Today Arm announced the Cortex-M55 processor: Arm’s most AI-capable Cortex-M processor and the first to feature Arm Helium technology, bringing a significant uplift in energy-efficient ML and DSP performance to IoT devices. Arm offers several development tools and models to help partners along their path to bringing a Cortex-M55 based device to market. Arm tools and models are especially useful for understanding architecture differences and performance improvements compared to previous Cortex-M designs. In this article we will take a look at Arm tools and highlight what’s new for the Cortex-M55 processor and how you can get a headstart developing software before silicon arrives.
The Cortex-M55 processor provides increased on-device processing performance, while maintaining the ease of use of Cortex-M, including a single toolchain and a familiar software development ecosystem. More than 150 new scalar and vector instructions, low overhead loops, and half-precision floating-point all contribute to up to 15x ML performance improvement and up to 5x signal processing performance uplift compared to existing Cortex-M processors.
The Cortex-M55 processor is highly configurable with multiple options for increased performance and security. The vector unit supports two 32-bit MAC operations per cycle for DSP applications and the extended arithmetic support includes 8-bit fixed point for ML workloads.
The Cortex-M55 processor brings together several benefits including increased ML and DSP performance, a simple programmer’s model, unified control and signal processing, and support for common ML frameworks such as TensorFlow Lite for Microcontrollers. ML workloads are further accelerated when the Cortex-M55 processor is combined with the Ethos-U55, the first Arm microNPU for Cortex-M. The smallest devices in the world will now participate in the AI revolution.
Arm tools enable software to be compiled, executed, and debugged before Cortex-M55 based silicon is available.
All tools are available now for early access and will become public during March and April 2020. Please contact us to find out how to obtain any of these tools prior to the public release.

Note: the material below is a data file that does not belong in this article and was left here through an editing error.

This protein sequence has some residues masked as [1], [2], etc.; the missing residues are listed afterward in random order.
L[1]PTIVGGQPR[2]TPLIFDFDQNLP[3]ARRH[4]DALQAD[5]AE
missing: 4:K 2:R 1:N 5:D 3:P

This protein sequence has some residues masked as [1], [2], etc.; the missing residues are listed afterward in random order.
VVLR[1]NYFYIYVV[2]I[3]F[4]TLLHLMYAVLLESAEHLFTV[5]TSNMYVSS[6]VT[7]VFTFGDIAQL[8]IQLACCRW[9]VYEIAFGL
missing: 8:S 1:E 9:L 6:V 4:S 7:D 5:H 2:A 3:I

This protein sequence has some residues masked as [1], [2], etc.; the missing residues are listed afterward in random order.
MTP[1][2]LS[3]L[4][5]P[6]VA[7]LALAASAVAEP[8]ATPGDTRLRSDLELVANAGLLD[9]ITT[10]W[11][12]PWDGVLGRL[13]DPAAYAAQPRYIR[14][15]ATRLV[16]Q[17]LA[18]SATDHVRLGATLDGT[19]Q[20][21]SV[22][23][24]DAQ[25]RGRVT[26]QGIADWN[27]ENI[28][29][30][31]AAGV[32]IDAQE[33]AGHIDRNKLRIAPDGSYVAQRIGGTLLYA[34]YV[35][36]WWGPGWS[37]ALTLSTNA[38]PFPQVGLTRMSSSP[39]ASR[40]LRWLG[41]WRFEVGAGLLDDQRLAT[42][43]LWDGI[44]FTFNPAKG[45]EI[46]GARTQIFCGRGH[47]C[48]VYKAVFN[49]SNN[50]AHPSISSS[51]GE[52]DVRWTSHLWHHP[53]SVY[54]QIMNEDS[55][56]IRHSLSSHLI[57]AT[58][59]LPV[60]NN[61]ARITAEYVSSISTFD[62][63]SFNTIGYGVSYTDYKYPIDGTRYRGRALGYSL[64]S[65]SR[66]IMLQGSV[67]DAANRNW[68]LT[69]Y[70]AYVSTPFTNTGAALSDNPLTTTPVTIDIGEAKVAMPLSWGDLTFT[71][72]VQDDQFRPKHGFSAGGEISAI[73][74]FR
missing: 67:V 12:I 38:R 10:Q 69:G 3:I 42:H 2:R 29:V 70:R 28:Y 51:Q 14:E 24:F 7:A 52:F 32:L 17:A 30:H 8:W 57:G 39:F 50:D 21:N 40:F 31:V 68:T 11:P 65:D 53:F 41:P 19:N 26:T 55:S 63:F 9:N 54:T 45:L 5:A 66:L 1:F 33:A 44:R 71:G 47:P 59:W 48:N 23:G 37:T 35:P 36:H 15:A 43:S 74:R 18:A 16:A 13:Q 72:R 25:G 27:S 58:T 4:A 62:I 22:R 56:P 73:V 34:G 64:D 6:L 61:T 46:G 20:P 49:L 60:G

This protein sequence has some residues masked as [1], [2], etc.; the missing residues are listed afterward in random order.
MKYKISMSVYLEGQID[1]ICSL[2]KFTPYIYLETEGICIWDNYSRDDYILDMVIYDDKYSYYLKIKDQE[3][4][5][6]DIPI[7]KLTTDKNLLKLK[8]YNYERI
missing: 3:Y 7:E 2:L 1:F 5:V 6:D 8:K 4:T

Here is the overview of available tools:
* Development Studio Platinum Edition users can get early access to Armv8.1-M features in the 2019.b release.
Let’s look at how these tools can help to get the most out of the Cortex-M55 processor.
Arm Compiler 6, included in both Keil MDK and Arm Development Studio, is the most up-to-date compiler for the Arm architecture, including Armv8.1-M and the Cortex-M55 processor. Arm Compiler 6.14 adds specific support for the Cortex-M55 processor. It brings together the modern LLVM compiler infrastructure and the highly optimized Arm libraries and linker to produce performance and power- optimized embedded software.
As with any new compiler support the performance and code size improve over time, driven by the experience and feedback from real-world use-cases. In the case of the Cortex-M55 processor, Arm Compiler supports the new instructions of Armv8.1-M as well as auto vectorization.
To demonstrate Arm tools there is a small hello world program for the Cortex-M55 processor on github.
The example includes a Makefile to compile the application. The Makefile includes makefile.inc which isolates the Cortex-M55 switches.
The hello.c application highlights a few things about the Cortex-M55 processor. It demonstrates how to enable the Extension Processing Unit (EPU) using the CPACR register. The EPU performs both scalar floating-point operations and Helium (also known as the M-profile Vector Extensions, MVE) operations. The EPU is disabled on reset and must be enabled to demonstrate vector instructions. The application also demonstrates the use of inline assembly to execute vector instructions. Finally, the application does a multiply-accumulate operation that uses low overhead loops and is vectorized by Arm Compiler 6. Here is the source code for the MLA function. Look at the disassembly file to see the instructions that Arm Compiler 6 generates.
Example of a multiply-accumulate (MLA) function
that can be auto-vectorized by Arm Compiler 6
The compiler can also generate low-overload loop
instructions for the loop within this function.
__attribute__((noinline)) int mla(short *a, short *b, int length)
int sum = 0;
for(i = 0; i < length; i++)
sum += a[i] * b[i];
A run script to execute the software using the Fixed Virtual Platform is also provided. This is a simple way to get familiar with software development with the Cortex-M55 processor.
Hello from Cortex-M55!
Sum is: 85344
Info: /OSCI/SystemC: Simulation stopped by user.